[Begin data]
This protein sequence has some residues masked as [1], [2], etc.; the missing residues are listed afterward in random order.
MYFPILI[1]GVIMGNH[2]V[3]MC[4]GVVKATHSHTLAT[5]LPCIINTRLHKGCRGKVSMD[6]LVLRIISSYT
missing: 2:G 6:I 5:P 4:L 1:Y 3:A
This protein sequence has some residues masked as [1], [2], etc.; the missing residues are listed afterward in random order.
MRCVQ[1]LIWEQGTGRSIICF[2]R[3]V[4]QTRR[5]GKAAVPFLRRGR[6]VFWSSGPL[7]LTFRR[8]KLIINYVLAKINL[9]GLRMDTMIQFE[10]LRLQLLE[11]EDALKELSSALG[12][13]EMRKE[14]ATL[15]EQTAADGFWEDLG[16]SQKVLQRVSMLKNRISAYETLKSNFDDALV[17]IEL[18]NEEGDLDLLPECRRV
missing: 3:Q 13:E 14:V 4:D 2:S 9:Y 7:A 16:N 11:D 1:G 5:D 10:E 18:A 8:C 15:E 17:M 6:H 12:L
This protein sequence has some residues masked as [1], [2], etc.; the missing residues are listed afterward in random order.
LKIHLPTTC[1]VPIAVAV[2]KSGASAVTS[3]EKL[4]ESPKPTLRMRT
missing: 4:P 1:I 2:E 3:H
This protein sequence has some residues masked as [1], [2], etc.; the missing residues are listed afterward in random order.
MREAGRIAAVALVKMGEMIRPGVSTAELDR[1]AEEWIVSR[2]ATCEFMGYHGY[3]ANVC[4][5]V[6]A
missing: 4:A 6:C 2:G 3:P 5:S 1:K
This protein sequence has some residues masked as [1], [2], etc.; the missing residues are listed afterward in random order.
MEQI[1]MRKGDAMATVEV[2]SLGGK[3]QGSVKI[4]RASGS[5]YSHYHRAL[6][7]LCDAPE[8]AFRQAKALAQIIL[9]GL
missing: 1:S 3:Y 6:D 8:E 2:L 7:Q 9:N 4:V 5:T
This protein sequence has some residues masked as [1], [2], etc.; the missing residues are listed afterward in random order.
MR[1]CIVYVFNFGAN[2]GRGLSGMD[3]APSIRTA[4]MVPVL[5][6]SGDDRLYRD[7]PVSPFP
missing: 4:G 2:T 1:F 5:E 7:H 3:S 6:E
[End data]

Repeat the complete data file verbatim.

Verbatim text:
This protein sequence has some residues masked as [1], [2], etc.; the missing residues are listed afterward in random order.
MYFPILI[1]GVIMGNH[2]V[3]MC[4]GVVKATHSHTLAT[5]LPCIINTRLHKGCRGKVSMD[6]LVLRIISSYT
missing: 2:G 6:I 5:P 4:L 1:Y 3:A
This protein sequence has some residues masked as [1], [2], etc.; the missing residues are listed afterward in random order.
MRCVQ[1]LIWEQGTGRSIICF[2]R[3]V[4]QTRR[5]GKAAVPFLRRGR[6]VFWSSGPL[7]LTFRR[8]KLIINYVLAKINL[9]GLRMDTMIQFE[10]LRLQLLE[11]EDALKELSSALG[12][13]EMRKE[14]ATL[15]EQTAADGFWEDLG[16]SQKVLQRVSMLKNRISAYETLKSNFDDALV[17]IEL[18]NEEGDLDLLPECRRV
missing: 3:Q 13:E 14:V 4:D 2:S 9:Y 7:A 16:N 11:D 1:G 5:D 10:E 18:A 8:C 15:E 17:M 6:H 12:L
This protein sequence has some residues masked as [1], [2], etc.; the missing residues are listed afterward in random order.
LKIHLPTTC[1]VPIAVAV[2]KSGASAVTS[3]EKL[4]ESPKPTLRMRT
missing: 4:P 1:I 2:E 3:H
This protein sequence has some residues masked as [1], [2], etc.; the missing residues are listed afterward in random order.
MREAGRIAAVALVKMGEMIRPGVSTAELDR[1]AEEWIVSR[2]ATCEFMGYHGY[3]ANVC[4][5]V[6]A
missing: 4:A 6:C 2:G 3:P 5:S 1:K
This protein sequence has some residues masked as [1], [2], etc.; the missing residues are listed afterward in random order.
MEQI[1]MRKGDAMATVEV[2]SLGGK[3]QGSVKI[4]RASGS[5]YSHYHRAL[6][7]LCDAPE[8]AFRQAKALAQIIL[9]GL
missing: 1:S 3:Y 6:D 8:E 2:L 7:Q 9:N 4:V 5:T
This protein sequence has some residues masked as [1], [2], etc.; the missing residues are listed afterward in random order.
MR[1]CIVYVFNFGAN[2]GRGLSGMD[3]APSIRTA[4]MVPVL[5][6]SGDDRLYRD[7]PVSPFP
missing: 4:G 2:T 1:F 5:E 7:H 3:S 6:E